How to Grow Guava from Fruit: A Beginner’s Guide to Sprouting Seeds


Guava, a tropical fruit native to Mexico, Central America, and South America, is renowned for its unique flavor and numerous health benefits. Growing guava trees from fruit at home can be a rewarding experience for garden enthusiasts. This guide will walk you through the process from seed extraction to fruit-bearing.

Nutritional Benefits of Guava

Rich in NutrientsGuava is packed with essential vitamins and minerals, including Vitamin C, potassium, and fiber.
Antioxidant PropertiesContains antioxidants, such as lycopene and Vitamin C, which fight free radicals and prevent oxidative stress.
Boosts Immune SystemHigh Vitamin C content strengthens the immune system, reducing the risk of infections and illnesses.
Improves Heart HealthHelps lower blood pressure and bad cholesterol levels, contributing to a healthier heart.
Aids DigestionHigh in dietary fiber, guava promotes healthy digestion and can prevent constipation.
Diabetes-FriendlyThe low glycemic index and high fiber content make it a good fruit choice for diabetics.
Improves Skin HealthVitamins, such as Vitamin A and Vitamin C, and antioxidants in guava are beneficial for skin health.
Weight Loss FriendlyLow in calories and high in fiber, it can be a satisfying snack that supports weight management.
Enhances Vision HealthVitamin A in guava helps maintain good eyesight and prevents the degradation of eyesight with age.
Cancer PreventionAntioxidants like lycopene may reduce the risk of certain cancers.
Reduces StressMagnesium in guavas can help relax muscles and nerves, thereby reducing stress.

Before diving into planting, it’s important to understand that guava (Psidium guajava) prefers warm climates. It thrives in USDA zones 9-11, requiring full sun and well-draining soil. The tree is relatively drought-tolerant but produces best with regular watering.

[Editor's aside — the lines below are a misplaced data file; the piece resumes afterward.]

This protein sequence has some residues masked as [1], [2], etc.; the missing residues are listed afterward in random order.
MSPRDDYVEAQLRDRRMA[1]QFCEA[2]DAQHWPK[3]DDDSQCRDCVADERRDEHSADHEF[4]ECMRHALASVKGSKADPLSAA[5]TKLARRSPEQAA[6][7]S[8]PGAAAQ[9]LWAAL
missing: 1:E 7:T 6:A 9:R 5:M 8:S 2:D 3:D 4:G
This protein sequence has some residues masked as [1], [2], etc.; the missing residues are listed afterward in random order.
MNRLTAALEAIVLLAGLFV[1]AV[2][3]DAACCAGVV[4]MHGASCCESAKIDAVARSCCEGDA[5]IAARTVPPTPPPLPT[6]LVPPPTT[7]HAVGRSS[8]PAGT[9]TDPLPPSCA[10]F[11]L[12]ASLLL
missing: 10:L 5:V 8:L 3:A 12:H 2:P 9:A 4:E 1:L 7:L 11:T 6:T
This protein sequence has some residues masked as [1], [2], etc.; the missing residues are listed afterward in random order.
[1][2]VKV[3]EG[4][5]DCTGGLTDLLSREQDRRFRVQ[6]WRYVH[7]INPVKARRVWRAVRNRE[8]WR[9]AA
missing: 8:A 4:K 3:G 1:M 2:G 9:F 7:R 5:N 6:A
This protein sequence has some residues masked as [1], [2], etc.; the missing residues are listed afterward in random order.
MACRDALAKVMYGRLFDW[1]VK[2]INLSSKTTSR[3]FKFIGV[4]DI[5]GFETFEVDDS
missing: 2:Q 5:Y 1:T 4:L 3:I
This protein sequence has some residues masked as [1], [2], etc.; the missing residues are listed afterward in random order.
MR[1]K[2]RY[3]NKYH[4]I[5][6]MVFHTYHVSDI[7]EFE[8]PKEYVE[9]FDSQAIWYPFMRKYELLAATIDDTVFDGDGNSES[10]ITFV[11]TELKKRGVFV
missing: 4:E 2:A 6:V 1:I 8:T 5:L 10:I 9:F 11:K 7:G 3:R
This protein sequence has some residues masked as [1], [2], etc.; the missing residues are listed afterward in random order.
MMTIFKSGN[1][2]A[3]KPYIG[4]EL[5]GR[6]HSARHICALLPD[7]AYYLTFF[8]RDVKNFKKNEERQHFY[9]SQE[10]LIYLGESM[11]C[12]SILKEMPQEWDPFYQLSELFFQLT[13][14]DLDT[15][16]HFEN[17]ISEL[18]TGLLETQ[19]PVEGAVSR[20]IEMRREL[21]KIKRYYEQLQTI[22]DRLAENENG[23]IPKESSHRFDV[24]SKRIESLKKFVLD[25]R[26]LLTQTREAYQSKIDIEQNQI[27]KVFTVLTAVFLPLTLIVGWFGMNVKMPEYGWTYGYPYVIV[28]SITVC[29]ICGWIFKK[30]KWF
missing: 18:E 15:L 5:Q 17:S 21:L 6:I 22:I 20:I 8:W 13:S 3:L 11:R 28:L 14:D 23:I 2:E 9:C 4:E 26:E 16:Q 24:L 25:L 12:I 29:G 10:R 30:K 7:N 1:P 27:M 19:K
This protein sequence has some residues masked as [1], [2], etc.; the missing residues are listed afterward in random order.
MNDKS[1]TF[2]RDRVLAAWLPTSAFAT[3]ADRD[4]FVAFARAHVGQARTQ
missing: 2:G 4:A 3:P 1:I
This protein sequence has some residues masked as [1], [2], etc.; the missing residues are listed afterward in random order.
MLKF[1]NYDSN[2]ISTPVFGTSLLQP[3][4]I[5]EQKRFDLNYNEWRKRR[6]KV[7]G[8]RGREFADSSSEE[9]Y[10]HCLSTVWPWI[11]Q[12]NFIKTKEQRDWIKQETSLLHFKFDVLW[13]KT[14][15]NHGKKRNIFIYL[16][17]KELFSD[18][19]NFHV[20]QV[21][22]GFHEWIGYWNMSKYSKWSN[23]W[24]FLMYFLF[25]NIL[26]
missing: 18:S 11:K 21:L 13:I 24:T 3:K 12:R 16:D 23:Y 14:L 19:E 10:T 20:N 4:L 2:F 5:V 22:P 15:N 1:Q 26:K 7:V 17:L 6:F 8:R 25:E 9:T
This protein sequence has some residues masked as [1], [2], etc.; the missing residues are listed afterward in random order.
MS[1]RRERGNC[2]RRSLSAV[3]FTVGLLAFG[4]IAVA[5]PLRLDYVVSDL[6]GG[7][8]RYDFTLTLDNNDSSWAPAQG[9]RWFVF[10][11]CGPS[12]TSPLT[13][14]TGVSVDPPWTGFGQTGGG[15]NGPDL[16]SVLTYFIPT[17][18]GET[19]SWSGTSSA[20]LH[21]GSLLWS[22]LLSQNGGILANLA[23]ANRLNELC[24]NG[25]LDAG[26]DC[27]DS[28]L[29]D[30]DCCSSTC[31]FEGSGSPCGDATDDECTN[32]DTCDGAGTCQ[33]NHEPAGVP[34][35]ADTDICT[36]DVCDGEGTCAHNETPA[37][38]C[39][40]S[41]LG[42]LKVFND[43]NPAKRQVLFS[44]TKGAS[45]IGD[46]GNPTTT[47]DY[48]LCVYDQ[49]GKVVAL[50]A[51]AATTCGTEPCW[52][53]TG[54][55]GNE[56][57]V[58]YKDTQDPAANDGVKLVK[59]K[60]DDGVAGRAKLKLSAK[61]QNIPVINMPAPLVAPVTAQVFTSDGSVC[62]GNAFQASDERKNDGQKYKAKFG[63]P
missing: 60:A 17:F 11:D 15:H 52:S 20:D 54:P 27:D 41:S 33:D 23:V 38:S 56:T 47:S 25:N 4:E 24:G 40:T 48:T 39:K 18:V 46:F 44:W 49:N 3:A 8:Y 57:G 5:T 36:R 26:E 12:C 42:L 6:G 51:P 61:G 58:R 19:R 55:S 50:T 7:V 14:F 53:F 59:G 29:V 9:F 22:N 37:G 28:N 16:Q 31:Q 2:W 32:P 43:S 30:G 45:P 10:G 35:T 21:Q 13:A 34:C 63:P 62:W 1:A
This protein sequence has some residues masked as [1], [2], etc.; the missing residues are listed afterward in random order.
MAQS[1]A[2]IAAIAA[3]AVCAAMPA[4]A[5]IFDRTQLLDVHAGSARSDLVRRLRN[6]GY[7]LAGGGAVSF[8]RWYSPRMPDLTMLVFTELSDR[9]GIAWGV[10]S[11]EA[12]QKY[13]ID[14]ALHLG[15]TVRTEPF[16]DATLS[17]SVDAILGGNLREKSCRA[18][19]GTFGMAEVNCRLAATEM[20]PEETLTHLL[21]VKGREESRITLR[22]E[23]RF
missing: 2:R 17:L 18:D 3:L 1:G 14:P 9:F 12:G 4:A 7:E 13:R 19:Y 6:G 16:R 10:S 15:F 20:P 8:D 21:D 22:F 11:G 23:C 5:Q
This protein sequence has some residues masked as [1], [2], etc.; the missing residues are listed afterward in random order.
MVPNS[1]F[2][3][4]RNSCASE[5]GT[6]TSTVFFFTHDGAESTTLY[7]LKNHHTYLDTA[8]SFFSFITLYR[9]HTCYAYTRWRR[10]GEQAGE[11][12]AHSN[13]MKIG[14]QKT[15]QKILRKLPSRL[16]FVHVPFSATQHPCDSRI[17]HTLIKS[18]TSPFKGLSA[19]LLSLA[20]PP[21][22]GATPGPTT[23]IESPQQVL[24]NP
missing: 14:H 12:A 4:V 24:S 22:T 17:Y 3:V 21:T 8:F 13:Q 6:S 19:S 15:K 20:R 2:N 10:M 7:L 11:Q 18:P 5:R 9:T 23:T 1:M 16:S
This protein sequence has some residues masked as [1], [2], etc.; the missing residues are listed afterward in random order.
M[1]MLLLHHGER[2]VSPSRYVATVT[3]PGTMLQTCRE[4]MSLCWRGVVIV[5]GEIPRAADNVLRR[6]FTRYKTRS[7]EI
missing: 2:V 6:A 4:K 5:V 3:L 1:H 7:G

List on How To Grow Guava From Fruit

Seed Extraction and Preparation

Selecting a Ripe Guava

Selecting a Ripe Guava
  • Importance of Ripeness: The ripeness of the guava is crucial for the viability of the seeds. Ripe guavas ensure that the seeds have reached a stage where they can germinate effectively.
  • How to Identify: A ripe guava is usually soft to the touch, and its color changes from green to a yellowish hue, depending on the variety. The aroma is another key indicator – a ripe guava emits a strong, sweet, and pleasant fragrance.
  • Pro Tips: Avoid fruits that are overly soft, bruised, or showing signs of rot, as their seeds may not be viable. Also, consider using a guava that you particularly enjoy, as the seeds will likely produce a similar variety.

Extracting Seeds

Extracting Seeds
  • Cutting the Fruit: Cut the guava in half to expose the seeds. It’s advisable to use a sharp knife for a clean cut, which makes extracting the seeds easier.
  • Scooping Out the Seeds: Using a spoon or your fingers, gently scoop out the seeds. Be careful not to crush them, as damaged seeds may not germinate.
  • Cleaning the Seeds: Wash the seeds under running water to remove all the pulp and fruit residues. This step is important to prevent fungal growth or rot during the drying and germination process.